The wetlands are best explored by canoe, especially in late March during the so-called ‘fifth season,’ when more than 100 square kilometres of meadows and woodland becomes flooded and impassable by anything that doesn’t float. Exploring the beauty of Soomaa by canoe is a big hit with tourists, which rather perversely makes flood season the most popular time of year for visitors. Many locals still travel using traditional dugouts, called habjaas, carved from aspen trees. For those wishing to try their hand at the traditional skill of canoe building, Ruukel has been fashioning his own habjaas for many years and offers workshops that teach novices the tricks of the trade.

Of course, those wanting to see the place under their own steam can tackle the drier areas with the help of a couple of racquet-like appendages affixed to their feet. Bog shoeing and bog walking are popular all year round, a fun way to explore the wetlands and a unique way to work up a little sweat.

Spring is arguably the most beautiful of the seasons, with wild flowers in full bloom on the meadows and wildlife just beginning to shake off the winter torpor. It’s an ideal time for bird watching as well as for beaver safaris – a popular activity during the warmer months. Summer offers much the same, but with the added benefits of bog swimming and nighttime canoe tours for the brave.

Autumn is of particular interest to gourmets, with plenty of food-oriented activities throughout the region, such as mushrooming, berry picking and cooking with locals from the surrounding villages. Typical local specialties include blood sausage and black rye bread.
It may come as a surprise to some, but orchids thrive in Estonia’s cooler climes and the Lady Slipper is one of 36 orchid species that grow around the bogs and wooded meadows. The country may be small, but it packs in an incredibly diverse variety of plant and animal life.

Winter treats involve active pursuits like snowshoeing, kick sledding on the frozen waterways, cross-country skiing and ice fishing. After all that exertion, visitors would do well to ease any aches and pains inside the ever-popular smoke sauna. Those wishing to try out the legendary floating sauna on the Raudna River must unfortunately wait a few months until the ice has melted!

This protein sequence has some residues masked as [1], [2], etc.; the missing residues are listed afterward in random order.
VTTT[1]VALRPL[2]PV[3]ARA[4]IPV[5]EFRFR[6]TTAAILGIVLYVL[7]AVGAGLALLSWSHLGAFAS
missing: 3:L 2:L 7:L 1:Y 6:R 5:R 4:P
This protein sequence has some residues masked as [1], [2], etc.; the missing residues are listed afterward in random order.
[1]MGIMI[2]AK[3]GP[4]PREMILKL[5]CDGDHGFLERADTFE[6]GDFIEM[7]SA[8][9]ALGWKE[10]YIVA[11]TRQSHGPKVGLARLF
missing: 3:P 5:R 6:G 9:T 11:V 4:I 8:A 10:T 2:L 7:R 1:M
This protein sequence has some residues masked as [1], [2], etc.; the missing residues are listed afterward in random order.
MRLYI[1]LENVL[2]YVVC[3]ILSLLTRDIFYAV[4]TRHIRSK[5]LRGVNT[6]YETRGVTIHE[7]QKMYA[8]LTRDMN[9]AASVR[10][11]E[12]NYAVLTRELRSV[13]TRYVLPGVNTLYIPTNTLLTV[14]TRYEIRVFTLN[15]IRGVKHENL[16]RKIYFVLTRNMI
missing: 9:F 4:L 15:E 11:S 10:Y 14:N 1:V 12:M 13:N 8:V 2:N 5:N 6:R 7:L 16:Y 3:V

Leading by Example

While the capital, Tallinn, and the seaside town of Pärnu regularly receive top billing, Estonia has many more surprising attractions – far more, in fact, than its small size would suggest. As a result of the exciting work pioneered in Soomaa, Estonia has become a beacon for ecotourism enthusiasts, who have made ecotourism a very hot topic with the national tourist board. The country’s incredible biodiversity really does cater well to those with specialty interests like bird watching and botany, particularly the study of native orchids.

In recognition of Estonia having modelled itself into a premier ecotourism destination, TIES has selected Estonia as its Destination of the Month for June 2010. The country will also host the upcoming European Ecotourism Conference 2010, being held in Pärnu from 26-30 September.

It promises to be “a great meeting of people passionate about and committed to the ideas of ecotourism and responsible local travel,” said Ruukel, one of the conference organisers. Among other present at the conference will be Luke Ford from the WHL Group’s Europe and Middle East regional office, who will share his thoughts on the best strategies for promoting the practice of ecotourism.

Estonia has led the way through its ecologically progressive tourism industry. Let’s hope other countries follow suit!